“Canon T7i Review — First Impressions
by Mike Tomkins
Preview posted 02/14/2017
Almost two years ago, Canon launched its new Rebel T6i and T6s DSLRs, a duo which shared many features with each other. They also blurred the line between the top end of Canon’s entry-level EOS Rebel lineup, and the bottom end of the enthusiast and pro-oriented EOS lineup. Now, the company has launched the 24-megapixel Canon Rebel T7i, and that division between entry-level and enthusiast DSLRs blurs even further.
The new Rebel flagship is essentially an EOS 77D-lite.
The Rebel T7i slots into Canon’s lineup directly above the earlier T6s (which remains on sale) and T6i (which, now that the T7i is here to follow in its footsteps, is no longer current). The next rung up the ladder from the T7i, meanwhile, is the simultaneously-launched EOS 77D. Take a look at the specs of the Canon T7i and compare them to that camera, and you’ll find it’s much quicker to list the features which differ between the two, rather than those that they share. These two cameras are very closely related indeed, even if only one bears Rebel branding.
And since it shares so liberally with the higher-priced EOS 77D, the Canon T7i marks a number of firsts for the Rebel line. It’s the company’s first Rebel model to feature a 45-point all cross-type autofocus system, as well as its first with Dual Pixel CMOS autofocus. It’s also the first Rebel model to feature Canon’s DIGIC 7 image processor.
Some important differences between the Canon T7i and its EOS sibling
Of course, the Canon T7i has a Rebel-class pricetag as well, where the EOS 77D is a little bit pricier. That being the case, Canon has not surprisingly reserved some features for the more expensive model. If you opt for the Rebel T7i, for example, you’ll find that it lacks the top-deck LCD status display found on the EOS 77D, with its Mode dial instead assuming this location on the top deck.
The Canon T7i also lacks the AF-On button of its EOS sibling, as well as that camera’s Quick Control dial and locking switch. And in the absence of a top-deck status display, it uses what would be the LCD illumination button as a display control for the rear-panel LCD instead. The rear-panel button layout is also a little different from that of the EOS 77D, since the Rebel T7i has a bit more room to spare as it lacks its sibling’s Quick Control dial and switch.
The Canon T7i also has one less custom function than does the EOS 77D, and has a total of ten less available settings for custom functions, and so won’t prove quite so customizable as its higher-end sibling. It’s also just a touch lighter, though, which may prove handy if you want to keep your load to a minimum, especially when traveling. (The difference in weight isn’t huge, but if you’ve got a lot of gear to bring along on a trip, every little bit helps.)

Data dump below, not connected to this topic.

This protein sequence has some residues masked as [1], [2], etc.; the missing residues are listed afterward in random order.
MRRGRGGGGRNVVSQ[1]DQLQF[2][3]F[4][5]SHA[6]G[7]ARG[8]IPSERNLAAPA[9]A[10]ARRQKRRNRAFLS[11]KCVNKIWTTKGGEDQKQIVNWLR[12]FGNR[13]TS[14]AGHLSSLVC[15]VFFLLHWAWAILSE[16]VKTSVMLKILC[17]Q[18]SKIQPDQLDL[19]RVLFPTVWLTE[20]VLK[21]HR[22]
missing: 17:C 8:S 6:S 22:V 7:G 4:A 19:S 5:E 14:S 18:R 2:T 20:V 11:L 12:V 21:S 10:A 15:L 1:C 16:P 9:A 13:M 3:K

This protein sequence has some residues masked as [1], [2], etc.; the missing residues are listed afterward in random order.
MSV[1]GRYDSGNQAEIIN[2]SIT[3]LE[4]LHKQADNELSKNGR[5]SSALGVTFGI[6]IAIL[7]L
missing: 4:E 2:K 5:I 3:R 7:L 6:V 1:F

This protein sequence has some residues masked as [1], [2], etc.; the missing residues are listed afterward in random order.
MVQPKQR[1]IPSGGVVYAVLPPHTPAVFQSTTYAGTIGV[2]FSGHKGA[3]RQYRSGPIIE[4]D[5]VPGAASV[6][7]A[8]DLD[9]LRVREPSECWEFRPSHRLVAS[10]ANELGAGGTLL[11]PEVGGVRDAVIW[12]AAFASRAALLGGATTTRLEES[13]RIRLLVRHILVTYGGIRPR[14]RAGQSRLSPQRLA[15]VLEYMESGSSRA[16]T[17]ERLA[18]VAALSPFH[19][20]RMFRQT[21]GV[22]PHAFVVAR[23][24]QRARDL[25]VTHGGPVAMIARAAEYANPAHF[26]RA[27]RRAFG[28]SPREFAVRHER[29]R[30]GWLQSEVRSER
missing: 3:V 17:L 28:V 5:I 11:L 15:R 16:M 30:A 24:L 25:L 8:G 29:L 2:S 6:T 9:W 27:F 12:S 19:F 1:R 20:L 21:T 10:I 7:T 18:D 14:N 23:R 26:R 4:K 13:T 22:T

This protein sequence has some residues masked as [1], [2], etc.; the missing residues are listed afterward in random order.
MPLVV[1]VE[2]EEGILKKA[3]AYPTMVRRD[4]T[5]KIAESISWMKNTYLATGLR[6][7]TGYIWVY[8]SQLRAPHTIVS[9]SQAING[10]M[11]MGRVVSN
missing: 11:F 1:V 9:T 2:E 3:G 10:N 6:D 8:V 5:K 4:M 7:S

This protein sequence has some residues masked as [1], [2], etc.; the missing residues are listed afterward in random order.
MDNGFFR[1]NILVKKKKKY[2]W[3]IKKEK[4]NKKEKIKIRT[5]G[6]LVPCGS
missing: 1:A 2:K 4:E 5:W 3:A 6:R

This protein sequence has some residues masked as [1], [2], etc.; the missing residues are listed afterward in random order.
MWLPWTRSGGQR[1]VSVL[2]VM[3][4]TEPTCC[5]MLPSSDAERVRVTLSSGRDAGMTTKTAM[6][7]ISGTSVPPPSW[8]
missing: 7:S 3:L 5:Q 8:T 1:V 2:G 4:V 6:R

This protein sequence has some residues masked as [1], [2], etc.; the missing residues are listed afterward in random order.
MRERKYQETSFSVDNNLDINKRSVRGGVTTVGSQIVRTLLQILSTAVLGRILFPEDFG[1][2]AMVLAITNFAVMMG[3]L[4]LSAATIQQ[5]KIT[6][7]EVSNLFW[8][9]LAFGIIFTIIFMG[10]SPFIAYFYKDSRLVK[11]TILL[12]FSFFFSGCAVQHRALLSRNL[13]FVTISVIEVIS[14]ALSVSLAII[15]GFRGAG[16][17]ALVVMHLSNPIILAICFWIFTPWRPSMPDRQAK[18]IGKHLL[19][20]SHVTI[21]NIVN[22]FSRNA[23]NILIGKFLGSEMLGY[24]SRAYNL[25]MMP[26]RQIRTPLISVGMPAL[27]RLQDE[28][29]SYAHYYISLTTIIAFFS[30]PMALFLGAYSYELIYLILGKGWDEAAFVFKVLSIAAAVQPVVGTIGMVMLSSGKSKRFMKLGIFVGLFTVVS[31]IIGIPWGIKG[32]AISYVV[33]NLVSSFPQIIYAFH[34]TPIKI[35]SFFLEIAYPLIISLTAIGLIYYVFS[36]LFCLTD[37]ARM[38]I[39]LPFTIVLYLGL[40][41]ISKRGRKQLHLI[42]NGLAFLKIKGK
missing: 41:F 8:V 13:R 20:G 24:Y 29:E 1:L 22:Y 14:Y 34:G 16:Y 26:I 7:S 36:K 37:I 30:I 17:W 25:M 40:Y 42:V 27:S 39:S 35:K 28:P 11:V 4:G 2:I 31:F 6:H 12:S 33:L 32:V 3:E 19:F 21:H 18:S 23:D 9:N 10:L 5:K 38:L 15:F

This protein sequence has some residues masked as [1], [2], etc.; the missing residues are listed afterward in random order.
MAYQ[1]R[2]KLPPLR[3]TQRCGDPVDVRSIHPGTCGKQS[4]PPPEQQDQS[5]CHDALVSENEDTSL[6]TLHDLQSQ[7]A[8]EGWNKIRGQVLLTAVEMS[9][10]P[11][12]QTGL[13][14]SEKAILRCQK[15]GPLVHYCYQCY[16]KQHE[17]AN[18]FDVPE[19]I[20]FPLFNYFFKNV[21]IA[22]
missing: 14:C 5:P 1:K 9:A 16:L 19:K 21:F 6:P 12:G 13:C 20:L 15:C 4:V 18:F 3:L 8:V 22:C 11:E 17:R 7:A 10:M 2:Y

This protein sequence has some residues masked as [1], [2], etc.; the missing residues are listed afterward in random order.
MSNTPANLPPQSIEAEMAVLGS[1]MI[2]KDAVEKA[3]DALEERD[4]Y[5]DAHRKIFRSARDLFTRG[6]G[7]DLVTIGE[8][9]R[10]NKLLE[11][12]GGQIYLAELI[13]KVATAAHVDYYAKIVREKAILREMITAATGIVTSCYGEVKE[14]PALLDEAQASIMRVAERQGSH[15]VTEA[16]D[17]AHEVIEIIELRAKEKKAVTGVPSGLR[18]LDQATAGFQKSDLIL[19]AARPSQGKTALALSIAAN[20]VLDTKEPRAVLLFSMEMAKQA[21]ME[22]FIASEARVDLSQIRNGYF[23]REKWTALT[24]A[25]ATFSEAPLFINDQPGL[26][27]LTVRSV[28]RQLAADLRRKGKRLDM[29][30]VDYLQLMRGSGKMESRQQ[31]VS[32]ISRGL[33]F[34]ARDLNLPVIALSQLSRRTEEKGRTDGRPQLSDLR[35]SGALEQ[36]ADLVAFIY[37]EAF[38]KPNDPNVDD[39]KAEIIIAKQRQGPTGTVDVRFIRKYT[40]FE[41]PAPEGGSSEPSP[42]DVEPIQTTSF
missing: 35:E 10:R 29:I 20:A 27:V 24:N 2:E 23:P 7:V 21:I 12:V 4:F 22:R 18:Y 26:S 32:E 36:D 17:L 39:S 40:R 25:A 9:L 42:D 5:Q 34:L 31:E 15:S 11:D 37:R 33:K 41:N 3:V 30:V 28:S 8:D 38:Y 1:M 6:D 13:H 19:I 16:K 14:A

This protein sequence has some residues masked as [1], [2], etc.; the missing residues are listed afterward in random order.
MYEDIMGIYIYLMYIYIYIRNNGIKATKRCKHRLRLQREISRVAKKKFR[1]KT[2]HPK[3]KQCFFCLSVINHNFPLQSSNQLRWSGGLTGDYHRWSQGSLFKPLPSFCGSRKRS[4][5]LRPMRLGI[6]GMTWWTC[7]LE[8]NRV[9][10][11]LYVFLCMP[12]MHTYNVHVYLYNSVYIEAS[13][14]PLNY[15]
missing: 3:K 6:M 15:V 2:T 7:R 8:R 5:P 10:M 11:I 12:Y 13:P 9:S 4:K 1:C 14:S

In other respects, the Canon T7i offers most of its sibling’s features at a significantly lower price
Beyond those main points — and doubtless some more minor differences elsewhere — the Canon T7i gives you most of what’s offered by the EOS 77D for a good bit less cash. Both cameras share the same 24.2-megapixel, APS-C sized image sensor, for example, and use the same DIGIC 7 image processor.
This provides an identical sensitivity range of ISO 100 to 25,600-equivalents for the pair, and also yields the same burst capture performance for both. Like the EOS 77D, the Canon Rebel T7i can shoot at six frames per second in single-servo AF, while enabling continuous-servo AF provides for a choice of either 3.5 or 4.5 fps burst capture.
Both cameras also rely on the same pentamirror viewfinder design as each other, and feature the same 45-point, all cross-type autofocus system complete with viewfinder indications. The pair also both feature Canon’s Dual Pixel CMOS AF system, allowing a manufacturer-claimed minimum time to focus lock of just 0.03 seconds.
On their rear panels, both the Canon Rebel T7i and EOS 77D share the same 3.0-inch, vari-angle, touch-screen LCD monitor. And both models also share the same selection of in-camera Wi-Fi, Bluetooth and Near-Field Communications radios for quick and simple image sharing.
They also share a friendly new guide system which offers both text and visual confirmation of what the effect on your photos of different camera modes and features will be. One slight difference here, though, is that the guide system is enabled by default on the Canon T7i, but disabled by default on the 77D. Incidentally, you can separately enable or disable the system in two parts: One for the Mode guide, and another for the Feature guide.
As well as stills, the Canon T7i can also shoot movies at up to Full HD (1,920 x 1,080-pixel) resolution with a maximum frame rate of 60 fps. In addition, the T7i can record HDR and time-lapse movies at Full HD resolution with a fixed 30 fps frame rate.
Canon T7i pricing and availability
Available from April 2017, the Canon T7i is expected to ship at a retail price of around US$750 body-only, approximately US$150 less than the EOS 77D.
Two kit versions will also be available: One with the new, smaller Canon EF-S 18-55mm f/4-5.6 IS STM lens for US$900, and the other with the EF-S 18-135mm f/3.5-5.6 IS STM lens for US$1,300. Interestingly, while the T7i 18-55mm kit is also some US$150 less than its EOS 77D equivalent, the 18-135mm kit is a full $200 less expensive than the 77D 18-135mm kit, making it an especially good deal for potential T7i buyers.
Canon T7i Review — Technical Info
by Mike Tomkins
“Canon T7i Review — First Impressions